Employers in the “Gig Economy”: 3 Precautions you Must Take

Level.jpgIf you operate a business in Minnesota, you are likely aware of the growing popularity of the “gig economy.” This phrase refers to a workforce made up increasingly of people who work for multiple employers and often work in a temporary capacity.

If you participate in this environment, then you need to be especially cautious when it comes to managing your workforce. Below, we examine three specific precautions you must take if you hire independent workers for short periods of time.

  1. Employee vs. Independent Contractor. Be clear on classifications. It can be very difficult to know whether a person is an employee or an independent contractor in the gig economy. If you take a guess and are wrong, you could face lawsuits from misclassified workers and significant fines from the IRS. Unfortunately, there may not be an easy answer, as courts across the country continue to hear (and disagree) on cases involving whether person is a contractor or employee, like this case involving Grubhub Inc.
  2. Consistency. Consider efforts to provide consistent messages. Take the time to make sure your workers understand your office culture and the provisions of your employee handbook. Update these documents as circumstances change. Be sure they are available and relevant to the various types of workers you may hire.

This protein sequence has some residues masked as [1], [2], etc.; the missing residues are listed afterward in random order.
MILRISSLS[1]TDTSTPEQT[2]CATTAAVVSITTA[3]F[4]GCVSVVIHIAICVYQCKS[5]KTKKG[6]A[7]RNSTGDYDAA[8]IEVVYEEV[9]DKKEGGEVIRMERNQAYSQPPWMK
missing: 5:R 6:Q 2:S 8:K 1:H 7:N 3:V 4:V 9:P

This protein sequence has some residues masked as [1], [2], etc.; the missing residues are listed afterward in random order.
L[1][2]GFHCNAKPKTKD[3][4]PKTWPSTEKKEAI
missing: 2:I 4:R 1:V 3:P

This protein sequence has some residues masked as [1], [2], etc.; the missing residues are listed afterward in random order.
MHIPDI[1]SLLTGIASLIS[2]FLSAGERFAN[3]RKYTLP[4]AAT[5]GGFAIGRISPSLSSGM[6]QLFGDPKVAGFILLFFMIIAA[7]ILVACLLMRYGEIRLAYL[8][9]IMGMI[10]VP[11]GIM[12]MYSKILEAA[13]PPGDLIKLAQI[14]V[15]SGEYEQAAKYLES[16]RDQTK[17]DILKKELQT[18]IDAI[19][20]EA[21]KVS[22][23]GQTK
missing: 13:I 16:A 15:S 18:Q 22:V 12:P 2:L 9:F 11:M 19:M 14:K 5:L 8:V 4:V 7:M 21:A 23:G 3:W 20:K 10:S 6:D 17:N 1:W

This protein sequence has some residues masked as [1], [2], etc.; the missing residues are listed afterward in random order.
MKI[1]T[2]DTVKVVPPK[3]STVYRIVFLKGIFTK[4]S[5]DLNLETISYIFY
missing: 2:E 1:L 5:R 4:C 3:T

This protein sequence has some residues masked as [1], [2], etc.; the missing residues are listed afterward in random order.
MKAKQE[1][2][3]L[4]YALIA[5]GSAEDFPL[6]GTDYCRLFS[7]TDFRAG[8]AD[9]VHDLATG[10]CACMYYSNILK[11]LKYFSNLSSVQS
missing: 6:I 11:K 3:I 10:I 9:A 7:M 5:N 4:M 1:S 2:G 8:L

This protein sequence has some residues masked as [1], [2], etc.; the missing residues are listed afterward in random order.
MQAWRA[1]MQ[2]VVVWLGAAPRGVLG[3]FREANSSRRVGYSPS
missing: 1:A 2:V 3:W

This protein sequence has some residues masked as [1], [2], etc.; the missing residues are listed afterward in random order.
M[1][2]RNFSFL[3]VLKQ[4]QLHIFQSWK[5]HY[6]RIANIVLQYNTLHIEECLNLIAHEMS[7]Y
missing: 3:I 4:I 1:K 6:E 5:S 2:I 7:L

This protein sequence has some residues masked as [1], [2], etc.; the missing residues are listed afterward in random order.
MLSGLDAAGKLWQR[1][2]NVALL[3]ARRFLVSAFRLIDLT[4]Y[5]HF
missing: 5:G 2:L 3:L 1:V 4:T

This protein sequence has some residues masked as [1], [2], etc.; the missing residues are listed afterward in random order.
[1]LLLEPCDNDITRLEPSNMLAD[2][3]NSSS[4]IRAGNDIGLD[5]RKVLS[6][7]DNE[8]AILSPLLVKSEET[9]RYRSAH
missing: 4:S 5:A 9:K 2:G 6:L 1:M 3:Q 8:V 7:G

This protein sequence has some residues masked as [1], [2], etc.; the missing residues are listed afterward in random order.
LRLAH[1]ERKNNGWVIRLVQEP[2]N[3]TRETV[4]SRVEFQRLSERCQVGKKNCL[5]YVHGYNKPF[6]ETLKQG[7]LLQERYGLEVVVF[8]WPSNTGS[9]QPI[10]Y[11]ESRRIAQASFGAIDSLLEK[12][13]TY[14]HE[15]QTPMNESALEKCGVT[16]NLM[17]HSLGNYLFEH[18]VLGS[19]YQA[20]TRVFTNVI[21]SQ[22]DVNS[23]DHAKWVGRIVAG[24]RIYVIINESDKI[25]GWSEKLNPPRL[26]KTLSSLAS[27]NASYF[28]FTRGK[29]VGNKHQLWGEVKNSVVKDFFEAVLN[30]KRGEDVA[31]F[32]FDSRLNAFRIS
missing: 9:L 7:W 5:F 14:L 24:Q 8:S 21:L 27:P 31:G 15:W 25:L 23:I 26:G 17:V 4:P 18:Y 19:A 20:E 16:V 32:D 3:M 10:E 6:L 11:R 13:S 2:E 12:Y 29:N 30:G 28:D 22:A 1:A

3. Don’t discriminate. Finding talented workers is a top priority in this environment, but be careful to maintain fairness in your efforts. Whether you are hiring and managing workers under the same roof or remotely, it is crucial that you avoid any practices that could be deemed discriminatory.  Currently the protected classes in Minnesota for purposes of employment are: race, color, creed, religion, national origin, sex, sexual orientation, marital status, familial status, status with regard to public assistance, membership or activity in local commission, disability, and age.

Taking these and other precautions when you hire temporary, freelancing workers can be essential in avoiding expensive lawsuits in the future. If you have any questions or concerns about your obligations and rights as an employer, you would be wise to discuss them with an attorney sooner, rather than later, so that you can sidestep costly mistakes.

Archives

FindLaw Network